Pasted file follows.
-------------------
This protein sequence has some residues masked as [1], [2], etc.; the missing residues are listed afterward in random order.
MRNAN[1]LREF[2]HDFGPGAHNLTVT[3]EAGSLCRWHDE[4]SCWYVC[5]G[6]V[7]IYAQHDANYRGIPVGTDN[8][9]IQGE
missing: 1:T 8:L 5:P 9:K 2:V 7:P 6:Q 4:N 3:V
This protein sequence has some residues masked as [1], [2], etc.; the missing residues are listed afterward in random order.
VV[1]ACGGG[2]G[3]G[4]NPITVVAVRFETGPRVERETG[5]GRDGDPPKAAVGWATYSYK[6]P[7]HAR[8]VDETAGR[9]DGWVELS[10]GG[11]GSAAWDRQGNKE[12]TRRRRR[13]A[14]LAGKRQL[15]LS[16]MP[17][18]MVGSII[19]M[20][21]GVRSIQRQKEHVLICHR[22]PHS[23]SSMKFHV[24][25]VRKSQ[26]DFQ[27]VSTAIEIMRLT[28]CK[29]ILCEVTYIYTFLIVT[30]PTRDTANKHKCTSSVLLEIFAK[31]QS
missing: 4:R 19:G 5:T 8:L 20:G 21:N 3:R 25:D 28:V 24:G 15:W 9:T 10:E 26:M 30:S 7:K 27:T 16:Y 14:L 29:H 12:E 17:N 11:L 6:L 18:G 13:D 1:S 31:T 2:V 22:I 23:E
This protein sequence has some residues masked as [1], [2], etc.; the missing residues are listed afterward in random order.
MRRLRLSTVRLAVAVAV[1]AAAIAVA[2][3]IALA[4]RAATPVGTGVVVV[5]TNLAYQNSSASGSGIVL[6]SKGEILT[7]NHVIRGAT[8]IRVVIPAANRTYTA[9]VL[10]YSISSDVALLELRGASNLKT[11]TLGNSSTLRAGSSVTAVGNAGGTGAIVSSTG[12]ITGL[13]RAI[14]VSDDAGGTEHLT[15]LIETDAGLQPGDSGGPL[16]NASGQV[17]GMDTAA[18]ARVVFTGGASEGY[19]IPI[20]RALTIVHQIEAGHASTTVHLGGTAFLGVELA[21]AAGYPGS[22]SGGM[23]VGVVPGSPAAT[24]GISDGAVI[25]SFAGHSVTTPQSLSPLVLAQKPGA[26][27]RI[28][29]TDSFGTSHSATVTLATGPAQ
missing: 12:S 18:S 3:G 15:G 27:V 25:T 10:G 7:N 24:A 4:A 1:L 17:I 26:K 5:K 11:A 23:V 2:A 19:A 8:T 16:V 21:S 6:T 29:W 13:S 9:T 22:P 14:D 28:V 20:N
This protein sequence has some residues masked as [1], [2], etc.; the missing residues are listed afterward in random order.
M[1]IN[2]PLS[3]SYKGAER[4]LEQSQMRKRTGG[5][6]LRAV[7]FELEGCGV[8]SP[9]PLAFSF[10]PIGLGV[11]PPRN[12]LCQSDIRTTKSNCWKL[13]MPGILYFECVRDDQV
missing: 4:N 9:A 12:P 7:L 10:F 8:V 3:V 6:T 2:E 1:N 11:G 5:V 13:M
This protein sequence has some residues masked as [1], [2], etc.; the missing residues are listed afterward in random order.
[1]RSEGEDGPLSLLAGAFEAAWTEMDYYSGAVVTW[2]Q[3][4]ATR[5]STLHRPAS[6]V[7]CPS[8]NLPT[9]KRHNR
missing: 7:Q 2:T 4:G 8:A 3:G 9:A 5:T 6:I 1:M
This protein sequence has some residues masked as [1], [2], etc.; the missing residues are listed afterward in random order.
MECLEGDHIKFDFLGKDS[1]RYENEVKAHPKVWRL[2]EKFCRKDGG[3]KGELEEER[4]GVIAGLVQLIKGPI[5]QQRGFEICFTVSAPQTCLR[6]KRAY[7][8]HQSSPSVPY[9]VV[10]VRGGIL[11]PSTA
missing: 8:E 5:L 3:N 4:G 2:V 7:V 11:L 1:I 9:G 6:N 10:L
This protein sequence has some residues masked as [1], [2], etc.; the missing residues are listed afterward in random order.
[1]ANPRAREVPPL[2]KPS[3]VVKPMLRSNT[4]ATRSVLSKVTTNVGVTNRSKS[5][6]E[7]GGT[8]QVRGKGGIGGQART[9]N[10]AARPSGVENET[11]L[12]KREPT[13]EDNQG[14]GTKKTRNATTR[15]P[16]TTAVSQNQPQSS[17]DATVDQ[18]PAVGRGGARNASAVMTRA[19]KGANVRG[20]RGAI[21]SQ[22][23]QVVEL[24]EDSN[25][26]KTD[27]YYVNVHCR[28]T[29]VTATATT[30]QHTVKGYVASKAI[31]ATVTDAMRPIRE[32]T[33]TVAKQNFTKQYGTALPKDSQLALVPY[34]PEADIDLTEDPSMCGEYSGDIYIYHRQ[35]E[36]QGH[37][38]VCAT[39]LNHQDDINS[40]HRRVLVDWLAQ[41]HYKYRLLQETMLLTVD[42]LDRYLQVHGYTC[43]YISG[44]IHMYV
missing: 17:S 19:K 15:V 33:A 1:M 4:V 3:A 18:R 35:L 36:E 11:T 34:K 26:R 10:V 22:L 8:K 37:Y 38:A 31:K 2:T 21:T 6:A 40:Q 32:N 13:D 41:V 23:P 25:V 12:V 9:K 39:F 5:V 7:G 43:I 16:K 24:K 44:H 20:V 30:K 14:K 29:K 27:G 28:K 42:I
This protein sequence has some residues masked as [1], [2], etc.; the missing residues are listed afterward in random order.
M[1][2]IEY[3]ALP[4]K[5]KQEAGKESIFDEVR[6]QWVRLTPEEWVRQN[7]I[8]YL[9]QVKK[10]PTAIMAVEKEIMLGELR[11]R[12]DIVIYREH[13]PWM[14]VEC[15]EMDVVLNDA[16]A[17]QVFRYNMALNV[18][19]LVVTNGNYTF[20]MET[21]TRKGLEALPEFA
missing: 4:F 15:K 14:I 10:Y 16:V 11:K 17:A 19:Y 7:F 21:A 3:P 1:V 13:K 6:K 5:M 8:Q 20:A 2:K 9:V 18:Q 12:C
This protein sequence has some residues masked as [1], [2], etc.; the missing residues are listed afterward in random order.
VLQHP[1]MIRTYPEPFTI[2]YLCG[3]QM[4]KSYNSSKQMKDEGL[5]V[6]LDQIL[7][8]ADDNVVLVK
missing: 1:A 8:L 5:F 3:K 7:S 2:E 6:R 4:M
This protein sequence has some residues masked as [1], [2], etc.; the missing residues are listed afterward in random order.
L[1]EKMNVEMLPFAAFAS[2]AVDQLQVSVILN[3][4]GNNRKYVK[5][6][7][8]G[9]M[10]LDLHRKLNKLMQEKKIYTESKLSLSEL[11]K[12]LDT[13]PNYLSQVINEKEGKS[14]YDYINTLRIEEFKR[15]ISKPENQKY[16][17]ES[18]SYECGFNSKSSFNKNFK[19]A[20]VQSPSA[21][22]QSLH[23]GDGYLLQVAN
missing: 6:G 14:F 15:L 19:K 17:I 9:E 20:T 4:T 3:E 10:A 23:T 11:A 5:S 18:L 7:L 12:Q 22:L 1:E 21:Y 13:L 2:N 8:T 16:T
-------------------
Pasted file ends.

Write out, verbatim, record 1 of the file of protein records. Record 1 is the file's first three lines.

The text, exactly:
This protein sequence has some residues masked as [1], [2], etc.; the missing residues are listed afterward in random order.
MRNAN[1]LREF[2]HDFGPGAHNLTVT[3]EAGSLCRWHDE[4]SCWYVC[5]G[6]V[7]IYAQHDANYRGIPVGTDN[8][9]IQGE
missing: 1:T 8:L 5:P 9:K 2:V 7:P 6:Q 4:N 3:V